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Source of Title Blog

Banning Transfer Fee Covenants In Ohio
by Robert Franco | 2009/10/21 |

In early 2008, I wrote a series of blogs about Transfer Fee Covenants.  Basically, it is the practice of including a covenant in a deed that purportedly requires each successive seller to pay a 1% transfer fee to the original owner who added the covenant to the property.  It's the gift that keeps on giving; not only does the declarant of the covenant get paid when he sells the property, but each time the property is sold thereafter he gets another 1% of the purchase price.

To me, and many others, this practice seems a bit shady.  It has been referred to as a "scam."  Several states have proposed legislation to ban these types of covenants - Ohio is the latest to propose such a ban.

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If you don't recall the previous posts on the subject, a Texas-based company, Freehold Licensing, Inc. filed for a patent on the transfer fee covenant, which they call "Springing Interests Flowing From Benefits That Run With Land" (Patent Pending No. 11/176,724).  According to the patent application, "the device of the invention may be created by reciting language such as:"

 "Within, and for the benefit of, the subdivision and the Lots therein, Declarant has created a master subdivision plan, set aside parkland and common areas, and constructed streets, drainage and other improvements, (jointly and severally "Improvements"), which a party taking possession of any Lot stipulates all and singularly benefit said Lot. In consideration therefore, the Owner of any Lot in the development ("Owner"), by acceptance of a Deed therefore, whether or not it shall be express in the Deed, and for the foregoing benefits and other good, valuable and independent consideration, receipt of which is acknowledged by acceptance of the Deed, and as a covenant running with the land, is deemed to covenant, agree and shall be obligated to pay Declarant or assign(s), upon each transfer of title to a Lot in the Subdivision, a "Conveyance fee" equal to one percent of the Gross Sales Price of the Lot (including any improvements thereon). No Conveyance fee shall be levied upon the transfer of a Lot (a) by the Declarant; (b) by a Builder; (c) by a co-Owner of a Lot to a person or entity who was a co-Owner of the Lot immediately prior to such transfer; (d) by a Grantor to any entity wholly owned by Grantor; provided, upon any subsequent transfer of any ownership interest in such entity, a Conveyance fee shall become due; (e) by an institutional lender pursuant to a mortgage that is superior to Declarant's lien or upon foreclosure of a mortgage that is superior to Declarant's lien; (i) for transfers made on or before the first occurrence of (i) Jan. 1, 2010 or (ii) completion of improvements on ninety percent of the total Lots within the subdivision (g) if the Lot being conveyed is unimproved. For purposes hereof, the term "Builder" refers to a person or entity who purchases a Lot in the Subdivision from Declarant for the purpose of constructing a residential dwelling thereon and who is regularly engaged in the business of constructing homes for sale to individuals, and the term "Gross Selling Price" of a Lot shall mean the total consideration paid by the purchaser of the Lot, as is (or ordinarily would be) indicated on the title company's closing statement or, if a contract for deed or similar instrument, as indicated in the contract for deed or similar instrument, including consideration paid for all improvements on the Lot."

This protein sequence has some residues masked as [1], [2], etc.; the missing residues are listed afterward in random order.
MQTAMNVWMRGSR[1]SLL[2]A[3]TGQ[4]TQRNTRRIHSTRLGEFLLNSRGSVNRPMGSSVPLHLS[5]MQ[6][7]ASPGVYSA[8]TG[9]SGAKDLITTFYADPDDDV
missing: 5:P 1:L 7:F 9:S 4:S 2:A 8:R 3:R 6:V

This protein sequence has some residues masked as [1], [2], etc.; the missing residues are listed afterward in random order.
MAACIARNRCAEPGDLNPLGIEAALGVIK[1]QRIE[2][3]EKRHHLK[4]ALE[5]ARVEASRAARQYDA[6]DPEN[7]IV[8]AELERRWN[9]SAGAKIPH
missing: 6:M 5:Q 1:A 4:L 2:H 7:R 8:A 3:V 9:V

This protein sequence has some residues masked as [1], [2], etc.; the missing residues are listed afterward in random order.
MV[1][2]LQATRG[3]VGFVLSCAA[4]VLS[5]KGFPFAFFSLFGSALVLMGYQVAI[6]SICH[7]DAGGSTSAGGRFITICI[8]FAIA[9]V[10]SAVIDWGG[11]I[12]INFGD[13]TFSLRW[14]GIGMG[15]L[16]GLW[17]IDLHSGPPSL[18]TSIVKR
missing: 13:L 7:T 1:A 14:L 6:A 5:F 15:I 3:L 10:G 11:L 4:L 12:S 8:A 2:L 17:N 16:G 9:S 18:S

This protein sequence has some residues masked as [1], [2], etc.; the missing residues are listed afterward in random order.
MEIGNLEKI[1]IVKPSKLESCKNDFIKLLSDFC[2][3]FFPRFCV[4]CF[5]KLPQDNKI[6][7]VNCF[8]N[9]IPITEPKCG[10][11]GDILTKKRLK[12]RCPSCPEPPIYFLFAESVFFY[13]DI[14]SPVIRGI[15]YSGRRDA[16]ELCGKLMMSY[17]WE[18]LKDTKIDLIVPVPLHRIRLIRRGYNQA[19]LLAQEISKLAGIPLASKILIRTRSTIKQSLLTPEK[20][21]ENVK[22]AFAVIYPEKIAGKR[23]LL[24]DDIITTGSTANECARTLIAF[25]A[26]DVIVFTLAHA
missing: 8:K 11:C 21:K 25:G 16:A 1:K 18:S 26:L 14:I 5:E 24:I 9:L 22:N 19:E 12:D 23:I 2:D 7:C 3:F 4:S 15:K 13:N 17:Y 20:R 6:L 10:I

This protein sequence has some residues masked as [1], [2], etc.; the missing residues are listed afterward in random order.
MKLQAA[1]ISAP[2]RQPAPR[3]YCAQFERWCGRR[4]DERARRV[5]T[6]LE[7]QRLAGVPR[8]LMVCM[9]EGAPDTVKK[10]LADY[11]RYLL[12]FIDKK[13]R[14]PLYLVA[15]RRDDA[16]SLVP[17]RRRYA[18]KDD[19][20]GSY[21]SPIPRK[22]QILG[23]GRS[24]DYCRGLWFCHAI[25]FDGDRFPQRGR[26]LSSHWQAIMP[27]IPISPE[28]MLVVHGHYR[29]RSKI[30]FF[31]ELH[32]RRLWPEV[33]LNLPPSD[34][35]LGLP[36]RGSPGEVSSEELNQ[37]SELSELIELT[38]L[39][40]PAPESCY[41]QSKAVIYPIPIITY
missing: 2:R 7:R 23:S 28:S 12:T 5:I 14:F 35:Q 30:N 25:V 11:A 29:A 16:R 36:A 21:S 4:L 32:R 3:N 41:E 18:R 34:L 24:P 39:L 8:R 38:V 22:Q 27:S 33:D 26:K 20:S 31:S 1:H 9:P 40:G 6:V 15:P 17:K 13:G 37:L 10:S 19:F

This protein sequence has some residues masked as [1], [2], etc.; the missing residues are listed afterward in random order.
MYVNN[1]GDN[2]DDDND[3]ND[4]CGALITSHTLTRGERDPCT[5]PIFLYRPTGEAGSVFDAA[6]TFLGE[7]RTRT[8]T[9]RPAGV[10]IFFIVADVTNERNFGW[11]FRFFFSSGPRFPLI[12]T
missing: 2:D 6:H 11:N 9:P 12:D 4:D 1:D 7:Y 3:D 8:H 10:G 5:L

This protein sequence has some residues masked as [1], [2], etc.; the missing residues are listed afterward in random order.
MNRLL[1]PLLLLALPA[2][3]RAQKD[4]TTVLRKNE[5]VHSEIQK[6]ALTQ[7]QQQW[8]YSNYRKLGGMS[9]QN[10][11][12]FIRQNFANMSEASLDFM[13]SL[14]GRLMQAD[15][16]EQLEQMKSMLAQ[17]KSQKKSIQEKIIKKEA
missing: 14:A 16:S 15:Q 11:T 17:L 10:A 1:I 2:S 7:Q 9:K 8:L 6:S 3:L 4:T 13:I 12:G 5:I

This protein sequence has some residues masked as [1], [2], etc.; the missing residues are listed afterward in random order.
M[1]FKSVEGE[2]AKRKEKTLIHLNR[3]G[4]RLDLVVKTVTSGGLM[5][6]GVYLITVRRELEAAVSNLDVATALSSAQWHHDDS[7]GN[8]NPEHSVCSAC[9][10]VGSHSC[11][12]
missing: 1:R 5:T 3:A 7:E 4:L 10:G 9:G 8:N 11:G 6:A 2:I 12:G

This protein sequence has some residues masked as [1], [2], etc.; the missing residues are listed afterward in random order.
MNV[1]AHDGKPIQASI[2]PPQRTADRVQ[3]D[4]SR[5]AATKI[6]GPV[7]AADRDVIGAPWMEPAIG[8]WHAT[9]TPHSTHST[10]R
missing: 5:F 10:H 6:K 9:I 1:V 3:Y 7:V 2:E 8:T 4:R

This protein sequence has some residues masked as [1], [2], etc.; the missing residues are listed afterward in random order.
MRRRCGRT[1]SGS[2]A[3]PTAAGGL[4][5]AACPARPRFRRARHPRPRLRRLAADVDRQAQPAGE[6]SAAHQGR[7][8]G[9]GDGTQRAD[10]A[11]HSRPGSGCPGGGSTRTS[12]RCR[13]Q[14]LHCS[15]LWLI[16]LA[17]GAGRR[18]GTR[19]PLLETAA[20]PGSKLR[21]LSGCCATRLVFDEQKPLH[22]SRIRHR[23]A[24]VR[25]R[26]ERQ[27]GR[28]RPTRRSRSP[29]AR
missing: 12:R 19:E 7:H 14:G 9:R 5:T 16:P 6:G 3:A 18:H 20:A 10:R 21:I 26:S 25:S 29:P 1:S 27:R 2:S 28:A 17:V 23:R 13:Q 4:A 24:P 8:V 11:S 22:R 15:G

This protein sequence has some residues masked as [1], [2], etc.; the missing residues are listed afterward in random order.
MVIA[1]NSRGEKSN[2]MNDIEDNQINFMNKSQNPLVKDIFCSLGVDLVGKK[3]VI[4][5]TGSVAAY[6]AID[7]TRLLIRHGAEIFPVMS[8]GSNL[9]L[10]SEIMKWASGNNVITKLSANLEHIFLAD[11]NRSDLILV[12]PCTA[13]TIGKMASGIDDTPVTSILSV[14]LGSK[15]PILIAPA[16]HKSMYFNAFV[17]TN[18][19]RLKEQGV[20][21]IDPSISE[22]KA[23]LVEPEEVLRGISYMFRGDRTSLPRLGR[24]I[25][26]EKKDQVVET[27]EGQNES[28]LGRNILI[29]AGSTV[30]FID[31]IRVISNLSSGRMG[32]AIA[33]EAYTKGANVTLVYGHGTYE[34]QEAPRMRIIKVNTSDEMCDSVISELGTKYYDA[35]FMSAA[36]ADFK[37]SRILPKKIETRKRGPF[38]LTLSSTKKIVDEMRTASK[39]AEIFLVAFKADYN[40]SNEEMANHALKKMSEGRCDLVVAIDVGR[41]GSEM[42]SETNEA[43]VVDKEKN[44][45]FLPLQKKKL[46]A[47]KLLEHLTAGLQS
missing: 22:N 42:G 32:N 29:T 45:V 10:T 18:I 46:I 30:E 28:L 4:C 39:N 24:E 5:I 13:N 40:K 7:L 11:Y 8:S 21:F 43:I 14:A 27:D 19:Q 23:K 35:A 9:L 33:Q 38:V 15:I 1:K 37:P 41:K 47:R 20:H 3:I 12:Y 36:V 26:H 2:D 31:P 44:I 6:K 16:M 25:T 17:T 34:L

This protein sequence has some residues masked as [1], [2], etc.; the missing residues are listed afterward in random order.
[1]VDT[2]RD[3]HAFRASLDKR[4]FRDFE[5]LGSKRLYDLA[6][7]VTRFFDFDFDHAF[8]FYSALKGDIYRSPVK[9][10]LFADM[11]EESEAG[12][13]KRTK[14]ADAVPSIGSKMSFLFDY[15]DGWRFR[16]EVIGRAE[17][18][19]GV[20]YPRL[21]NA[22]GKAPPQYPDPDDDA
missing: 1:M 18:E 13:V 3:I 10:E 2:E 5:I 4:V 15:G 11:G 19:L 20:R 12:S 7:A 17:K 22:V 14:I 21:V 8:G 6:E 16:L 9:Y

The Florida Senate has aptly described transfer fee covenants and the problems they create in Florida SB 391 Bill Analysis.

Transfer fee covenants are a relatively new phenomenon that began in California and Texas.  A transfer fee covenant requires the payment of a transfer fee every time the property is transferred to a new owner.  The fee can be payable to any person or entity.  Fees are often 1 to 2 percent of the purchase price.  Private transfer fees are placed on new homes and constitute a private agreement between the homebuyer and either the homebuilder or the home owner and can theoretically fund anything.  They are often filed in the form of a permanent lien on a home's title.  The transfer fee covenant is a covenant that is binding on all future owners of the real property, it does not appear that such covenants may be removed under current law.  Current statutory law does not specifically address transfer fee covenants.